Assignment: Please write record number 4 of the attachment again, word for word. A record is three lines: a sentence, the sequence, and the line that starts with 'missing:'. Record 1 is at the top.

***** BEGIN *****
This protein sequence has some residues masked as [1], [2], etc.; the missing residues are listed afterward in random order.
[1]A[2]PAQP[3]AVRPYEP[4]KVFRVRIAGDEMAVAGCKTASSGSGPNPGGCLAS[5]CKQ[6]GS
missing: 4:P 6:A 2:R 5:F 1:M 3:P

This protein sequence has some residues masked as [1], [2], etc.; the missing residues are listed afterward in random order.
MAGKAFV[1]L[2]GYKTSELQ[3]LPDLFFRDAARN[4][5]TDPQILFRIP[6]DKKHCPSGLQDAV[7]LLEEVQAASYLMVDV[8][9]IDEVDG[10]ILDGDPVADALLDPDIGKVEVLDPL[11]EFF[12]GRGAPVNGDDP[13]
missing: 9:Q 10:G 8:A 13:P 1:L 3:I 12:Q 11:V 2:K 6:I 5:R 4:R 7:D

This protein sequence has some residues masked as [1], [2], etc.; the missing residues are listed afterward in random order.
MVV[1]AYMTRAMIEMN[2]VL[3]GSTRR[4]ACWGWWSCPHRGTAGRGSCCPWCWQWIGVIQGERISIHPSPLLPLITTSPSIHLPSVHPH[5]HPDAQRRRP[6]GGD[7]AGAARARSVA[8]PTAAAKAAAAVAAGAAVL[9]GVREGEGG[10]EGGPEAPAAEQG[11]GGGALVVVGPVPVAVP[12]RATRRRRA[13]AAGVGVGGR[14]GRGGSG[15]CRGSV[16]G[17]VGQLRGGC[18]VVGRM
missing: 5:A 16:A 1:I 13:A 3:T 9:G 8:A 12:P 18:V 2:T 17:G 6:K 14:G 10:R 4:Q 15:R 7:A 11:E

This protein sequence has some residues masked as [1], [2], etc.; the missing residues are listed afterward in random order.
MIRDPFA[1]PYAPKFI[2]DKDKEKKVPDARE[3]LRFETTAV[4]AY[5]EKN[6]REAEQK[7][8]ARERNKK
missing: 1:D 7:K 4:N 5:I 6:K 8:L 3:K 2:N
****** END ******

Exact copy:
This protein sequence has some residues masked as [1], [2], etc.; the missing residues are listed afterward in random order.
MIRDPFA[1]PYAPKFI[2]DKDKEKKVPDARE[3]LRFETTAV[4]AY[5]EKN[6]REAEQK[7][8]ARERNKK
missing: 1:D 7:K 4:N 5:I 6:K 8:L 3:K 2:N